Ruskin declared the chief aim of the Museum to be the 'liberal education of the artizan' (Works
, 30, p. 39). The addresses listed in the Museum's visitor book indicate that he was successful in attracting members of that social group.
The words of the Museum's curator seem to confirm Ruskin's success in reaching a socially diverse audience:
'in the museum there are many things which prove to be charming in the eyes of the rough and hard workmen and we've not had a single instance of anything but most pleasing and reverent attention -- nothing approaching even the slightest degree to rude or flippant behaviour in the them' (Swan to Bunney).
In a letter to Ruskin dated 18 October 1876, Swan reports that 'The interest in the Museum seems still increasing':
'Yesterday (Sunday), in addition to our usual allotment of casual calls at the Museum, we had a visit from a party of working men; two or three of them from Barnsley, but the most Sheffielders, among which vast were several of those who came to meet thee on the last occasion.' (Works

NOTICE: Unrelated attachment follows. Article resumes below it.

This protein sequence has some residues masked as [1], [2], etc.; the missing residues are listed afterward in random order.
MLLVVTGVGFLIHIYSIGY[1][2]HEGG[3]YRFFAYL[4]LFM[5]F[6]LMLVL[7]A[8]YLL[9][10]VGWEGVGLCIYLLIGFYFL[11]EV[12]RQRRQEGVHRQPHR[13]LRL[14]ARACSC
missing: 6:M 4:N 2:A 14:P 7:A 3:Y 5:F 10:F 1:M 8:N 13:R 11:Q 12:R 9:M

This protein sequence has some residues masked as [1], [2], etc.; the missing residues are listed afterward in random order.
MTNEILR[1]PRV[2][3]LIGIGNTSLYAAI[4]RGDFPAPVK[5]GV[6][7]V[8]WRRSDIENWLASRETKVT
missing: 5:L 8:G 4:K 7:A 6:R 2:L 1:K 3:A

, 28, p. 747). National and International Visitors
Ruskin's fame ensured that the Museum attracted the attention of visitors from other cities and other countries.
A journalist reporting on a visit to the Museum wrote that 'It is interesting to note the places from which pilgrims have come -- London, Leeds, Hull, Manchester, Chester, Birmingham, Canada, New York, Australia, and even China' (The Pall Mall Gazette
, 14 May 1886).Notable Visitors
Ruskin's most famous visitor was Queen Victoria's son, Prince Leopold, whom Ruskin had taught at Oxford. Prince Leopold visited Sheffield in 1879 to open Firth College, a forerunner of the University of Sheffield.
After performing his official duties, the Prince visited the St George's Museum at Walkley. It is hard to imagine such a small space playing host to a royal visit, though it seems to have passed off successfully.
The Prince was given a bust of Ruskin as a souvenir. The bust was the work of Benjamin Creswick, a young grinder who had walked in to the Museum one day and been inspired to develop his talents as a sculptor.